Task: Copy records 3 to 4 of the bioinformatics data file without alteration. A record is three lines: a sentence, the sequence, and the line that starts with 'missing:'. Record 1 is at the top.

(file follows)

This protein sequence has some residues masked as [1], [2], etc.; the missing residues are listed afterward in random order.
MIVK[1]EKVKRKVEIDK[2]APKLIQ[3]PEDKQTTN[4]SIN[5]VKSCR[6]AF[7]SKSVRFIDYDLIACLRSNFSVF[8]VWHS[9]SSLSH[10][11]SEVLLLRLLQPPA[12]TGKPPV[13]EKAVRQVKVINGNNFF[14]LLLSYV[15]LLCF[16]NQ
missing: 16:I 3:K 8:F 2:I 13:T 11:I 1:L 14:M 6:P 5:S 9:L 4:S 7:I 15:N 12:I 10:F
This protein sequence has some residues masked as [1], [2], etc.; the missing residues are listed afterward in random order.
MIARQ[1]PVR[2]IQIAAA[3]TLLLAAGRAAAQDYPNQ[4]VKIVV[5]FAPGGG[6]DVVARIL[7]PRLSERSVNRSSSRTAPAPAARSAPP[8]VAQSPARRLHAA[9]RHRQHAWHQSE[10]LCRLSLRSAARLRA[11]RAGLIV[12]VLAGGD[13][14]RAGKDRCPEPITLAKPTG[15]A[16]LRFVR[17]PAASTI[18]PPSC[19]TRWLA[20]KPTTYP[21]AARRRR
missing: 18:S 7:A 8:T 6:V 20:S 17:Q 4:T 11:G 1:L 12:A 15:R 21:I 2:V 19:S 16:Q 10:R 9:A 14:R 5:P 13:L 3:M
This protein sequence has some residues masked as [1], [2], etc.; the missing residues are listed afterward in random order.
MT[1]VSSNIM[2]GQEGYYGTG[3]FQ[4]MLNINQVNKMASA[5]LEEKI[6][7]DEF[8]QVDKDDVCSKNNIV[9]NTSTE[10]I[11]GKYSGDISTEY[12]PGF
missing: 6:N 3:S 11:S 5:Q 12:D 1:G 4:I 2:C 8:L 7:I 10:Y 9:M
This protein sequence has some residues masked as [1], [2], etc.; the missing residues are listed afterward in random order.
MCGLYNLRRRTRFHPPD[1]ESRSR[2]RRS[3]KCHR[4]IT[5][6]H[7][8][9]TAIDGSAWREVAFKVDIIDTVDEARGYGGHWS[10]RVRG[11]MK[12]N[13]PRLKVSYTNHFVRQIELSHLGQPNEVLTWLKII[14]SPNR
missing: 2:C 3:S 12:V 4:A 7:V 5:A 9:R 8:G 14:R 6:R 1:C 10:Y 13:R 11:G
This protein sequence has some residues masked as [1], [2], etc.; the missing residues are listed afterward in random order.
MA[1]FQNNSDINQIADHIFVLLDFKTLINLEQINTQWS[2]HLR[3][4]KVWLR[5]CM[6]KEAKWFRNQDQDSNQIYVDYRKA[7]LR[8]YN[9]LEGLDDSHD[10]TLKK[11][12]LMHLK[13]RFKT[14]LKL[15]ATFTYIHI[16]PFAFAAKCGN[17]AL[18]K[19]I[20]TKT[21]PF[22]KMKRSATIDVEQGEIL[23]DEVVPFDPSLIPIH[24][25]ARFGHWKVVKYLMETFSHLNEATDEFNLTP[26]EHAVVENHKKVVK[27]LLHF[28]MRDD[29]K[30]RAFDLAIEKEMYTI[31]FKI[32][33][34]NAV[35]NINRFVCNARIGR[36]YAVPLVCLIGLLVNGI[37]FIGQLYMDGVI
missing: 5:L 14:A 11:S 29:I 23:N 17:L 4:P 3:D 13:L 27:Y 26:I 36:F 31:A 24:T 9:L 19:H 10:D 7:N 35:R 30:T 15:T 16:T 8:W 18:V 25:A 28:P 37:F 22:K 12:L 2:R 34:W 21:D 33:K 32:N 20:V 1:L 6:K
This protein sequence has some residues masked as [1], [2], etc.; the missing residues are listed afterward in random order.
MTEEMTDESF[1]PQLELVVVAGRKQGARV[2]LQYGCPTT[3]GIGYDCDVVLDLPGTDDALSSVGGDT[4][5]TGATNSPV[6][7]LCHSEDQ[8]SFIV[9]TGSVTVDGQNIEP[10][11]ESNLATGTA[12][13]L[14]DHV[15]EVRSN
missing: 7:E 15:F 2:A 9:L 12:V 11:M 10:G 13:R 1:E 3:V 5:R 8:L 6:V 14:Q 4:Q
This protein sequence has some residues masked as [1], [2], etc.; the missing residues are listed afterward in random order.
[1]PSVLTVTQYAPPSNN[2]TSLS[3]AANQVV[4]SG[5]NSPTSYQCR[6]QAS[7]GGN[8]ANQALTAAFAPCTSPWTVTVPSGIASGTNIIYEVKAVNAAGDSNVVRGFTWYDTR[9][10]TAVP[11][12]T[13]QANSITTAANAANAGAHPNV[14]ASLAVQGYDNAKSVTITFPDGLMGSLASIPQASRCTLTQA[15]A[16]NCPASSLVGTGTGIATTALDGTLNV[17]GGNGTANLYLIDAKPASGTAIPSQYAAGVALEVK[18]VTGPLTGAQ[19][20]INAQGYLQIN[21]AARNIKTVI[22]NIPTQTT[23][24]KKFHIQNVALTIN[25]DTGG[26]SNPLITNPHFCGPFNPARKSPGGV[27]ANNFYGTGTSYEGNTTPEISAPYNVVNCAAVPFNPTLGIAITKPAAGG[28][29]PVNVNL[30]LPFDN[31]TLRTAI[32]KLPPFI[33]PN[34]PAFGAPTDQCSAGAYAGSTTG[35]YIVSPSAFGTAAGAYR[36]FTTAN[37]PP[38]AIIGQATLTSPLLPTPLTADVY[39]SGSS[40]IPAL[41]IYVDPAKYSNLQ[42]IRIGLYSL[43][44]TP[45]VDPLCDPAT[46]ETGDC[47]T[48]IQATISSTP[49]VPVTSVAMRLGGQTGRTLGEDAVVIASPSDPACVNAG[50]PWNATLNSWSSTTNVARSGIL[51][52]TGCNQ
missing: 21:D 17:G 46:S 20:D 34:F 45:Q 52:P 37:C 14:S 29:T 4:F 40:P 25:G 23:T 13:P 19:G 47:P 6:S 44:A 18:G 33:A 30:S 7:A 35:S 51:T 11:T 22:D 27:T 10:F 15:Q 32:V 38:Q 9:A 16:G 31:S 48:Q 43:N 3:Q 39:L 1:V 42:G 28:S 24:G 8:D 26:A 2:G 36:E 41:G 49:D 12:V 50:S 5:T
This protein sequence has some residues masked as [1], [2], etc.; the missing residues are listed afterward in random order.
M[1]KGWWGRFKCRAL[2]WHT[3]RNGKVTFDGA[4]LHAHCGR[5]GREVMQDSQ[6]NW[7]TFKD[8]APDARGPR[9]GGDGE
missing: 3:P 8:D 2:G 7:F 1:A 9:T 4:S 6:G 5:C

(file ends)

This protein sequence has some residues masked as [1], [2], etc.; the missing residues are listed afterward in random order.
MT[1]VSSNIM[2]GQEGYYGTG[3]FQ[4]MLNINQVNKMASA[5]LEEKI[6][7]DEF[8]QVDKDDVCSKNNIV[9]NTSTE[10]I[11]GKYSGDISTEY[12]PGF
missing: 6:N 3:S 11:S 5:Q 12:D 1:G 4:I 2:C 8:L 7:I 10:Y 9:M
This protein sequence has some residues masked as [1], [2], etc.; the missing residues are listed afterward in random order.
MCGLYNLRRRTRFHPPD[1]ESRSR[2]RRS[3]KCHR[4]IT[5][6]H[7][8][9]TAIDGSAWREVAFKVDIIDTVDEARGYGGHWS[10]RVRG[11]MK[12]N[13]PRLKVSYTNHFVRQIELSHLGQPNEVLTWLKII[14]SPNR
missing: 2:C 3:S 12:V 4:A 7:V 5:A 9:R 8:G 14:R 6:R 1:C 10:Y 13:R 11:G